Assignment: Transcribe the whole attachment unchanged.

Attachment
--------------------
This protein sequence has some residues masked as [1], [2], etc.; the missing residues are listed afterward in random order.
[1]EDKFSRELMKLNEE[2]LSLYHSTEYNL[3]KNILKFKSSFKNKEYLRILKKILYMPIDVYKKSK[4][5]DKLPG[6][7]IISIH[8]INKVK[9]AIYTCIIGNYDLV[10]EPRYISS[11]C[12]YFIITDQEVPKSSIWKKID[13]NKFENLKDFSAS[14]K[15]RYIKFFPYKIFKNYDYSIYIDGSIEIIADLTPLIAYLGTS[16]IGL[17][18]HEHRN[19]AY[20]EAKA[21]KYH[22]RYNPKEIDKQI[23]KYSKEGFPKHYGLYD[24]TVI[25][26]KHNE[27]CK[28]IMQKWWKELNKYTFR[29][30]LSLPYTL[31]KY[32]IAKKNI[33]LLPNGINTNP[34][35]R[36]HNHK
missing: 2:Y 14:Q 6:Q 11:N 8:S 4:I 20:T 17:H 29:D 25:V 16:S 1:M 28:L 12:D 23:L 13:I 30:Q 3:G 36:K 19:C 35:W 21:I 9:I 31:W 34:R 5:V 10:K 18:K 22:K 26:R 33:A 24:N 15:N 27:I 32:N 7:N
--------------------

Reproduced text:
This protein sequence has some residues masked as [1], [2], etc.; the missing residues are listed afterward in random order.
[1]EDKFSRELMKLNEE[2]LSLYHSTEYNL[3]KNILKFKSSFKNKEYLRILKKILYMPIDVYKKSK[4][5]DKLPG[6][7]IISIH[8]INKVK[9]AIYTCIIGNYDLV[10]EPRYISS[11]C[12]YFIITDQEVPKSSIWKKID[13]NKFENLKDFSAS[14]K[15]RYIKFFPYKIFKNYDYSIYIDGSIEIIADLTPLIAYLGTS[16]IGL[17][18]HEHRN[19]AY[20]EAKA[21]KYH[22]RYNPKEIDKQI[23]KYSKEGFPKHYGLYD[24]TVI[25][26]KHNE[27]CK[28]IMQKWWKELNKYTFR[29][30]LSLPYTL[31]KY[32]IAKKNI[33]LLPNGINTNP[34][35]R[36]HNHK
missing: 2:Y 14:Q 6:Q 11:N 8:S 4:I 20:T 17:H 29:D 25:V 16:S 1:M 28:L 12:D 23:L 13:I 30:Q 3:G 36:K 19:C 35:W 21:I 9:I 31:W 34:R 5:V 10:K 18:K 22:K 26:R 33:A 24:N 15:N 27:I 32:N 7:N